Saturday, March 5, 2011
Had an interesting conversation today with another "lost sheep" and have had a lot rolling around in my mind since then. We experienced very similar circumstances and have trouble understanding the "Christianity" in it. There are so many instances in the Bible, one specifically found in chapter 34 of Ezekiel, where God exhorts the "shepherds" or what we have come to know in the 21st century as the "ministry" in regards to caring for his sheep. (Or the lack thereof, in my particular instance, and that of the other partaker in this exchange.) And how many countless others? When I was in church, I was of the opinion that the "backslider" was wrong no matter what, therefore no feelings of theirs warranted any merit or gravity. I've even heard those who were "lost" and not sought after, that just made up in their mind to come back on their own, make up excuses for the lack of seeking on their minister's part. None of this is called into question ever. It's taboo and if you're even thinking of questioning why, you're immediately considered in the wrong, blacklisted and ostracized by whomever lends a sympathetic ear to the minister seeking to justify their lack of caring. I have found that questioning usually ignites obnoxious, arrogant belligerence amongst "the called" claiming to strive to live as Jesus would, and no answer is ever given. How many hurting souls are sprinting towards eternity, wondering where all the years of love and dedication to their shepherd and the flock got them? Annihilated. Excommunicated. Forgotten. Sentenced to the life of a leper without fair trial, only judgment. The numbers are countless, yet the "redeemed" will say that if those "lost" really love the Lord, it won't matter. I disagree and hope they're never on the other side of the fence to see for themselves. "Thus says the Lord GOD: 'Behold, I am against the shepherds, and I will require My flock at their hand; I will cause them to cease feeding the sheep, and the shepherds shall feed themselves no more; for I will deliver My flock from their mouths, that they may no longer be food for them.'" Ezekiel 34:10 Those aren't my words, and I highly recommend the entire chapter for reading, so you may see for yourself I'm not taking a grain of sand to build a sand castle.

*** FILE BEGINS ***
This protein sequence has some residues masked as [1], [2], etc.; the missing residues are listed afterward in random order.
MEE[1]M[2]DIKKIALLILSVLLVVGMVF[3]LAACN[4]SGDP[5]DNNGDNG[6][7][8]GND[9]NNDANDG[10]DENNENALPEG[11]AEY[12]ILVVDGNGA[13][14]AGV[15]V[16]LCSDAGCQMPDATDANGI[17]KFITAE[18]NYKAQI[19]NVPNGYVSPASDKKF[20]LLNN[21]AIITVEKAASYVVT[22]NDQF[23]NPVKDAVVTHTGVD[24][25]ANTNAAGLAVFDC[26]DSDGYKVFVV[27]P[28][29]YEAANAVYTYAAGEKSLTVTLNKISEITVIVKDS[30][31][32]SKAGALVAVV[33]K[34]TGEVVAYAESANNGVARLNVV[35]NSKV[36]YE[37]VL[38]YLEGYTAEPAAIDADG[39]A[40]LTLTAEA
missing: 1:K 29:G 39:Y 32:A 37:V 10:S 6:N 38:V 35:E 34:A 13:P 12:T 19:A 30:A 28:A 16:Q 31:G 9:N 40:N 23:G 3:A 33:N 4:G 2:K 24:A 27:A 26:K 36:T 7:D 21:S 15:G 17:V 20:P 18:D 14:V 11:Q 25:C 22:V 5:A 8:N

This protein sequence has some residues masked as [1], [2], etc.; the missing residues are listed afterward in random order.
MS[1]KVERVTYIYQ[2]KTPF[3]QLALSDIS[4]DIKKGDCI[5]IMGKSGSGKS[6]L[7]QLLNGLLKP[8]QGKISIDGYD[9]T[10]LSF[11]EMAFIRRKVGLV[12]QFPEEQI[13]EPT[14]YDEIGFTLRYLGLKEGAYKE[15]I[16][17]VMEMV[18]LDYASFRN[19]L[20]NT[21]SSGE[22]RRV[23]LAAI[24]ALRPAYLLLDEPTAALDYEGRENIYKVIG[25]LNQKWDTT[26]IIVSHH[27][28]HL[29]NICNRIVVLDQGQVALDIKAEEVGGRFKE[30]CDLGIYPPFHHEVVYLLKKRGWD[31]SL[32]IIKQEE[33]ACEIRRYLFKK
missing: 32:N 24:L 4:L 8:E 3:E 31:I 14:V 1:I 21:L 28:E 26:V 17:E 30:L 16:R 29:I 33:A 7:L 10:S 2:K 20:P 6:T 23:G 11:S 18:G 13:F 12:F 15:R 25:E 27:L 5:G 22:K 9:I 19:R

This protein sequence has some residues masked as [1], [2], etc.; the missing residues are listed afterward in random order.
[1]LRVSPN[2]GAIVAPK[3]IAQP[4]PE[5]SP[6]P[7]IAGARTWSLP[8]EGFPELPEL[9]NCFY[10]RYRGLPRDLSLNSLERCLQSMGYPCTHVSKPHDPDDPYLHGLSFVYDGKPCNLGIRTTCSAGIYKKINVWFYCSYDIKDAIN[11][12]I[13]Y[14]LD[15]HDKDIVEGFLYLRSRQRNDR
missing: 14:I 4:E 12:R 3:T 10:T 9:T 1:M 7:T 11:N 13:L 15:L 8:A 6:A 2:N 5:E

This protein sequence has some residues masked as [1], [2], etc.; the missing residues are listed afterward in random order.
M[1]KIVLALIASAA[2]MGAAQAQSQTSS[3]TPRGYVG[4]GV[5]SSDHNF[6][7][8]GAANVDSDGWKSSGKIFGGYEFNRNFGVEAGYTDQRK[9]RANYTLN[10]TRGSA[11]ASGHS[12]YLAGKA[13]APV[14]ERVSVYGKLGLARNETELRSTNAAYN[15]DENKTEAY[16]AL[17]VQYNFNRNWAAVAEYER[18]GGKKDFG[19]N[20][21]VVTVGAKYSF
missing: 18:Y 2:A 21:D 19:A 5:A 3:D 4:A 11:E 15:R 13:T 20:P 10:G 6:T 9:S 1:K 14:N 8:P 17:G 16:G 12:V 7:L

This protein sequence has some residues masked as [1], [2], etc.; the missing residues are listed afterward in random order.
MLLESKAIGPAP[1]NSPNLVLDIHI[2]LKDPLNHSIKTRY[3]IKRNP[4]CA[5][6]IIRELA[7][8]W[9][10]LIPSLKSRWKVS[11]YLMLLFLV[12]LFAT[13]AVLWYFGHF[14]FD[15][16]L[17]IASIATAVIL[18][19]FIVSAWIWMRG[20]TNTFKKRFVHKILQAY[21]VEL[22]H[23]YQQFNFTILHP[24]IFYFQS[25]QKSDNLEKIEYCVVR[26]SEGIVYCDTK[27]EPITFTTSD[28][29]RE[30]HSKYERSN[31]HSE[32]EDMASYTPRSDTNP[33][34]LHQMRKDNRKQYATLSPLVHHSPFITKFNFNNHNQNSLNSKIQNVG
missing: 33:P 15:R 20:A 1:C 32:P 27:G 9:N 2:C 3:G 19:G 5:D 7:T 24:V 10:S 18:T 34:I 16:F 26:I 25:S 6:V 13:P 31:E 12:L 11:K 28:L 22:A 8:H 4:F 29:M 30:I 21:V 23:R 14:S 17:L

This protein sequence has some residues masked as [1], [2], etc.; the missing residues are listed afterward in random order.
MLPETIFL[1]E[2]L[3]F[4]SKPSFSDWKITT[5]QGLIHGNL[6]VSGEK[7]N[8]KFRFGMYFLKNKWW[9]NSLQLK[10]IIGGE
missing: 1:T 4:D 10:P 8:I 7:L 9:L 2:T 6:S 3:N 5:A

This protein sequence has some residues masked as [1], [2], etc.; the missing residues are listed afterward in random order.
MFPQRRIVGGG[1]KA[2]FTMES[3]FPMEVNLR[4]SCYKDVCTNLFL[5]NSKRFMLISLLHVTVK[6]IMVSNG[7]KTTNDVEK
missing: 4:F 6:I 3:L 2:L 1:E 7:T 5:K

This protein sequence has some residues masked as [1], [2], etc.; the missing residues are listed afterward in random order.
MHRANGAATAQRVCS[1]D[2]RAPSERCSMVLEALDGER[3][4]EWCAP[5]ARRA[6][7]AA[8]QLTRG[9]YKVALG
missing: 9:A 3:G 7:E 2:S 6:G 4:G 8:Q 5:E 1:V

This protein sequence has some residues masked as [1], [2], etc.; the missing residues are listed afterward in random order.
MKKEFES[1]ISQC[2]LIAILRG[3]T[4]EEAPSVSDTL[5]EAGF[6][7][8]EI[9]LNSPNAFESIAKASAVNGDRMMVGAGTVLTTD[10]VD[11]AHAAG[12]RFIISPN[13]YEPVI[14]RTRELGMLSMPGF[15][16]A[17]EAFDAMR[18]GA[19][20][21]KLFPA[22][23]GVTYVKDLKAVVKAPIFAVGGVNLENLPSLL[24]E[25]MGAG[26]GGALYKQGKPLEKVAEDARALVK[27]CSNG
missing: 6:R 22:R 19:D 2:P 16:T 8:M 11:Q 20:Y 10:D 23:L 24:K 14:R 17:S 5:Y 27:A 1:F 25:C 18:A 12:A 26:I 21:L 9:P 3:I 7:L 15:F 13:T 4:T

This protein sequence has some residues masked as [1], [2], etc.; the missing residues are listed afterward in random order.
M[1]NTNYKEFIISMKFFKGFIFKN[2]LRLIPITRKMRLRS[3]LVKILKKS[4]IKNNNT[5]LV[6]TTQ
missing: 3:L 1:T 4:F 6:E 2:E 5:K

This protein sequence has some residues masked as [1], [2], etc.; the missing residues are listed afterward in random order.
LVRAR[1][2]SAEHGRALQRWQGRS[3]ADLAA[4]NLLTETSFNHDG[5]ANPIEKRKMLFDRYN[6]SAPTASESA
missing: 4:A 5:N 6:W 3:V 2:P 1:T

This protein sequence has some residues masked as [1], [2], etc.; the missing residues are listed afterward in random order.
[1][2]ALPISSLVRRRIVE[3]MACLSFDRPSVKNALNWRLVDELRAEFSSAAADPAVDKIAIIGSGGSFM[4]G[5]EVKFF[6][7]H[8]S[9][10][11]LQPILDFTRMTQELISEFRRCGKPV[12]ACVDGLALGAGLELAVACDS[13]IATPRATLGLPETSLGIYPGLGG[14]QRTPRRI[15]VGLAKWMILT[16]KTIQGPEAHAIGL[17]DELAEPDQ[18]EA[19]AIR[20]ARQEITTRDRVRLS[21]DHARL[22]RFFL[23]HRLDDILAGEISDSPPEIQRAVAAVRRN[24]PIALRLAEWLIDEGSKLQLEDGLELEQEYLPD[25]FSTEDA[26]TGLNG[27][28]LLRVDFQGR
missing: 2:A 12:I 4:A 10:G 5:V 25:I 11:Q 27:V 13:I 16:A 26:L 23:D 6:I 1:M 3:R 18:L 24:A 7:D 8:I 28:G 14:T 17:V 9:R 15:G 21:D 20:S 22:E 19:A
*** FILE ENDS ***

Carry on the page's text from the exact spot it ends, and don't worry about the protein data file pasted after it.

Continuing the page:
Wednesday, March 2, 2011
Growing up, we were taught to employ titles when addressing people of position, adults, teachers, etc. This, I think, was a throwback of sorts to times past when kids were actually taught and expected to respect their elders. There's a fine line that the use of a title walks today because the title bearer is still just human. I do agree that, in some instances, the lack of a title breeds a familiarity that shouldn't be allowed in a more formal setting and "dumbs down" the respect level of the title bearer. However, these "title bearers" [sometimes] hold dear to their titles and I have witnessed, over the years, the downfall of many of them. I'm embarrassed for those in the ranks of "ministry" of many organizations that demand to be addressed in a certain manner, presuming they're deserving of the respect the title entails. Some of them are obnoxious, belligerent sowers of discord and gossipers, yet call them by their name and you're in "the wrong". What a farce. No wonder so many people discount these organizations as cults and their people as hypocrites. Are we not all sinners saved by grace? What about the humility spoken of so often in the Scriptures? Does humility and "title entitlement" go hand in hand? I think not. In fact, "title entitlement" goes hand in hand with pride, which God hates. (BTW, I also think the whole trend of familial title use in non-familial relationships is still "dumbing down" the respect level of these presumptuous believers.) In the end, it's not your title that will save you anyway and, in fact, may be your undoing. Be careful, because that person you just belittled via your title demands could be the person who would help you up after a fall. Just call me Chris.